The Economic Benefits versus Environmental Costs of India's Coal Fired Power Plants
57 Pages Posted: 19 Nov 2018
Date Written: November 9, 2018
Developing countries characterized by increasing electricity demand face a dilemma: fossil-fuel fired electricity production is cheap and reliable yet has substantial environmental consequences. This paper uses a difference-in-differences framework to quantify the economic costs versus environmental benefits of increases in coal-fired capacity on locations close to versus far away from power plants in India. Within this framework, we show that increases in coal-fired capacity result in sizable increases in air pollution and infant mortality. In contrast, coal-fired capacity increases have small, statistically insignificant impacts on local economic benefits, measured using data on district-level GDP as well as output, wages, and employment in the manufacturing and agricultural sectors. Combined, our results indicate that the environmental costs of coal-fired power plants vary substantially over space while the economic benefits associated with these plants are distributed equally across the state. This suggests that new coal-fired power plants should primarily be sited based on environmental costs.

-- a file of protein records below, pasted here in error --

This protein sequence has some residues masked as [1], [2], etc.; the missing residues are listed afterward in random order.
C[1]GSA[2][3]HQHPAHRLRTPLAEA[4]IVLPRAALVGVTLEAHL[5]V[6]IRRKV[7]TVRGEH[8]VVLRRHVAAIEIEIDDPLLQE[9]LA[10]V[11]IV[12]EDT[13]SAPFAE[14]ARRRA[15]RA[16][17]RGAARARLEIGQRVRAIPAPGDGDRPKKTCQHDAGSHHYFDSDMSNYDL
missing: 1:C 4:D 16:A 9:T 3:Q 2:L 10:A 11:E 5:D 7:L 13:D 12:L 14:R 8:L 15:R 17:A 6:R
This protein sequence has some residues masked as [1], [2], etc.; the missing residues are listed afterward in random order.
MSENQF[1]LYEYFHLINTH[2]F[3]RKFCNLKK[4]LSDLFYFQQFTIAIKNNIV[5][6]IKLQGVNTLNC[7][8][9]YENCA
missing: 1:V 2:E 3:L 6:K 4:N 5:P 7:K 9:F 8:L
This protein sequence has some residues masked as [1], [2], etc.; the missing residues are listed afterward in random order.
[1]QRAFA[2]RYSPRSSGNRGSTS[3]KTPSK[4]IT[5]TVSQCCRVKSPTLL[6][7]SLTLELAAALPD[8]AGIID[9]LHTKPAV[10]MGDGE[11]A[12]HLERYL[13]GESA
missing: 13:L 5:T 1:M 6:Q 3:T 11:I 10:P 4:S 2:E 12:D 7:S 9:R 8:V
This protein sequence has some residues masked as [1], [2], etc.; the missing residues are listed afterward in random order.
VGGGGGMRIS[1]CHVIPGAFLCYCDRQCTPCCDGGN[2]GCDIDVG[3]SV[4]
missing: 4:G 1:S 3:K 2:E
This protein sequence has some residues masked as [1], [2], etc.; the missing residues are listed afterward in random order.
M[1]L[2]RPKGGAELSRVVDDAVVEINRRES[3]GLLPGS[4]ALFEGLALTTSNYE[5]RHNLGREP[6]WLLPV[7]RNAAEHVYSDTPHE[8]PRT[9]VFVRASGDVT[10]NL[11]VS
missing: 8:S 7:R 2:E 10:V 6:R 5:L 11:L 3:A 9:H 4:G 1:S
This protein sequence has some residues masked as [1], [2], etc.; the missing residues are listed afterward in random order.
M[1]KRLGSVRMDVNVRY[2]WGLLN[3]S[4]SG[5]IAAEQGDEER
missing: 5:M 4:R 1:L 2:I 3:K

Keywords: Coal, Electricity, India, Developing Countries, Environmental Costs, Air Pollution, Infant Mortality, Economic Benefits, Power Plant Siting
JEL Classification: I15, Q51, Q56, Q48
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